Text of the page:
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I don't understand half of it, but it's interesting.

Totally off-topic question, but maybe just you can help me out with an idea: I plan to take a TGV from Strasbourg to Le Mans this Sunday. For those trains, tickets can be obtained only in France. I could reserve and buy on-line, and receive it in Strasbourg, trouble is: voyages-sncf.com wants a credit card for payment (I only have a debit card, no security code), and the same card when receiving the tickets at the counter. Am I left with trying my luck and trying to buy a ticket hours before the train departs?

*Lunatic*, n.
One whose delusions are out of fashion.

by DoDo on Tue Aug 14th, 2007 at 09:51:26 AM EST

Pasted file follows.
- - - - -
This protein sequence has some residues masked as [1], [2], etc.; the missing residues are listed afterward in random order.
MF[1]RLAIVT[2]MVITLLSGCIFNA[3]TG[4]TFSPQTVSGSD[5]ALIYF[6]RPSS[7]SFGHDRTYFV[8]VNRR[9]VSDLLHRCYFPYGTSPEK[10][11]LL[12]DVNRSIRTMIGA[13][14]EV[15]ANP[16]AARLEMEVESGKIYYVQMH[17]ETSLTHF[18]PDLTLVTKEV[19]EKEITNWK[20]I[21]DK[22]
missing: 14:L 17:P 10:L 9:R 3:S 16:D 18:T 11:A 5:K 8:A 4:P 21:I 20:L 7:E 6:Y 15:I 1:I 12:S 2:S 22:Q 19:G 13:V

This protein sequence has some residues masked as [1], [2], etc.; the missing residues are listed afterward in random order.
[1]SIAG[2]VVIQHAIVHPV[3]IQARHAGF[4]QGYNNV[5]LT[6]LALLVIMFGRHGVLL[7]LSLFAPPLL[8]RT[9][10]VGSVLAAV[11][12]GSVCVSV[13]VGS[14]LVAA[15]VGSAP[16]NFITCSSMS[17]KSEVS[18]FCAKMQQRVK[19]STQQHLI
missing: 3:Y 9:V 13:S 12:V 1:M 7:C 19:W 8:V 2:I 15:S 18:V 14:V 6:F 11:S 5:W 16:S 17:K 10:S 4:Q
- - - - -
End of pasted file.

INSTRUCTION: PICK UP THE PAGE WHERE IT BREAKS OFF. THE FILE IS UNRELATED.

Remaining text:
[ Parent ]
"credit card" in France means only an international paiement card, if it has MasterCard or Visa logos on it, you should try using the website I think.

Un roi sans divertissement est un homme plein de misères
by linca (antonin POINT lucas AROBASE gmail.com) on Tue Aug 14th, 2007 at 10:24:29 AM EST
[ Parent ]
That didn't come out properly... In France, a credit card is a means of paiement ; wether it actually creates debt or directly withdraw from your account matters little.

Don't know  about the lack of security code, though. The SNCF website isn't the best for internationalisation.

Can't you purchase through a travel agent, though?

Un roi sans divertissement est un homme plein de misères

by linca (antonin POINT lucas AROBASE gmail.com) on Tue Aug 14th, 2007 at 10:28:29 AM EST
[ Parent ]
It's a Maestro card, it's not covered. If I am not mistaken, the security code is correlated with chip cards, mine is only magnetic strip.